Mine is not a stereotypical woo-woo, co-sleeping Marin, CA family. We play paintball and have ATVs. We even eat some foods with GMOs. My children slept in their own cribs. Not always quietly and soundly, but always in their rooms.
That changed about four years ago. Freed from their cribs at around 3 years old, both of my youngest had the immediate epiphany that this freedom meant unfettered nocturnal proximity to mom and dad, and the battles at bedtime began. We've been co-sleeping in secret ever since, until I was sent a preview copy of Gabrielle Bernstein's new book Miracles Now: 108 Life-Changing Tools for Less Stress, More Flow and Finding Your True Purpose.
Through Gabby's short, easy to complete steps, I learned that I could have the miracle of our own bedroom back, without the endless tantrums I had imagined. To truly understand what a phenomenon it was to get our two headstrong babes out of our bedroom, I'll give you a little backstory.
For six months, my son Caleb screamed and screamed at bedtime. We tried everything. We had sleep trainers, warm baths, piles of sleep books, reward charts, hours of cuddling and songs. Nothing changed. On top of this, after finally getting him to fall asleep in his bed (likely from exhaustion from his lengthy tantrums), Caleb would sneak into our bed around 3 a.m. like a stealthy, heat-seeking missile
One night, too tired and cranky from being up with his baby sister all night and then working all day to deal with his pre-bed temper tantrum, I put him in our bed and he went right to sleep like those proverbial babies everyone talks about.
And so began our clandestine co-sleeping. My daughter is two years younger and just as strong-willed. When she started vaulting out of her crib, she discovered our secret. One night, she stood with her little face level to my slumbering head, and yelled, "MOOOOOOMMMMY why Caleby sweeping here? MOVE OVER Caleby!!"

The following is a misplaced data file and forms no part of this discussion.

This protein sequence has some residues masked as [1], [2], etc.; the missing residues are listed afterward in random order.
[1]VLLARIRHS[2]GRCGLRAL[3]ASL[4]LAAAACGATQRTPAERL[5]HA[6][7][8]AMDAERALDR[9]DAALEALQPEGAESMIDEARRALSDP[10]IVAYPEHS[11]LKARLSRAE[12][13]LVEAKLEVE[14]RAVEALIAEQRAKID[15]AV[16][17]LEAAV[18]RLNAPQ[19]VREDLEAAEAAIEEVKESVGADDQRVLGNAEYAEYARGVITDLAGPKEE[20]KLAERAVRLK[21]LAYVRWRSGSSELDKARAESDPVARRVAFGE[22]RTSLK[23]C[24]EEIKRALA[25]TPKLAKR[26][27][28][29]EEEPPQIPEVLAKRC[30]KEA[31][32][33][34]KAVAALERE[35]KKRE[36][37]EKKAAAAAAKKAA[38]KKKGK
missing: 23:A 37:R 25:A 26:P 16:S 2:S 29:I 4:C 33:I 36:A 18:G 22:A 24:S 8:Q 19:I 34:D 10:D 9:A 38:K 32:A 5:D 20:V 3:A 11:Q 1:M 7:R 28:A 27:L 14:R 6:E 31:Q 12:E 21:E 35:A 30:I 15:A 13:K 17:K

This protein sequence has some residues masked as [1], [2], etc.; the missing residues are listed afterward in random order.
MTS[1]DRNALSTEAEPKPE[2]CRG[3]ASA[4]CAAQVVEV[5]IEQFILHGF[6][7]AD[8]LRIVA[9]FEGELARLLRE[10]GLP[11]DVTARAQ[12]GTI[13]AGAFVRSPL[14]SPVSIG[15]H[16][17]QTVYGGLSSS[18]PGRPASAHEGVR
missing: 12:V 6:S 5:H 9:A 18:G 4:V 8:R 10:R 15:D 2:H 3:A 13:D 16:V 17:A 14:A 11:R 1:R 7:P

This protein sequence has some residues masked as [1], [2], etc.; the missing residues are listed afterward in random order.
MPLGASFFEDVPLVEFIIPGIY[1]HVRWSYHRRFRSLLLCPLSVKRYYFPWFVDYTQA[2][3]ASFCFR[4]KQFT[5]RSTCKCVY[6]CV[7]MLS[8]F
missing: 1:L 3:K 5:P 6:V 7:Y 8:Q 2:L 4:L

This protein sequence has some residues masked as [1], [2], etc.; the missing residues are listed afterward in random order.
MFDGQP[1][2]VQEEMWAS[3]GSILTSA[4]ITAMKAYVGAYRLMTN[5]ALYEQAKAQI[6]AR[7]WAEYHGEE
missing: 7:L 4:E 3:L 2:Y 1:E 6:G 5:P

And then there were two.
We made several half-hearted tries to move them back to their rooms, but we couldn't take the tantrums and the endless back-and-forth of dragging them back to their beds at night. We told ourselves that when we were more rested and less busy, we would bite the bullet and get them back into their rooms. Of course, that day of feeling prepared never happened.
So, how am I writing this as both kids sleep happily in their own rooms, as they have for the last two weeks? It's all thanks to Gabby.
Instinctively and possibly inadvertently, Gabby Bernstein has written one of the most practical parenting handbooks. Whether dealing with toddlers or teenagers (or both like us), her exercises can support frazzled parents in managing an array of parenting tribulations, and her 108 tips include important lessons we can pass on to our children to help them live happier, less stressed out lives.
I started with her first tip, "Happiness is A Choice You Make." By the time I got to Tip # 10, "Sleep is a Spiritual Practice," I was hooked. By # 90, "'No'" is a Complete Sentence," I had a plan, and with #106, "Repeating New Behavior Creates Permanent Change," I realized that Miracles Now's simple but powerful exercises can be applied to any area of your life that you want to shift, with peace.
Thanks to Gabby, I realized that my husband and I need our own space. Our kids are just fine in their rooms, even if we both worked all day and only saw them for a short time before bed; my husband and I deserve to lounge in our room alone. We are a happier family when my husband and I do not have to sneak around for sex (thank god for our bathrooms and closets!). And, most importantly, I found there doesn't have to be strife, sleepless nights and conflict to get miraculous results.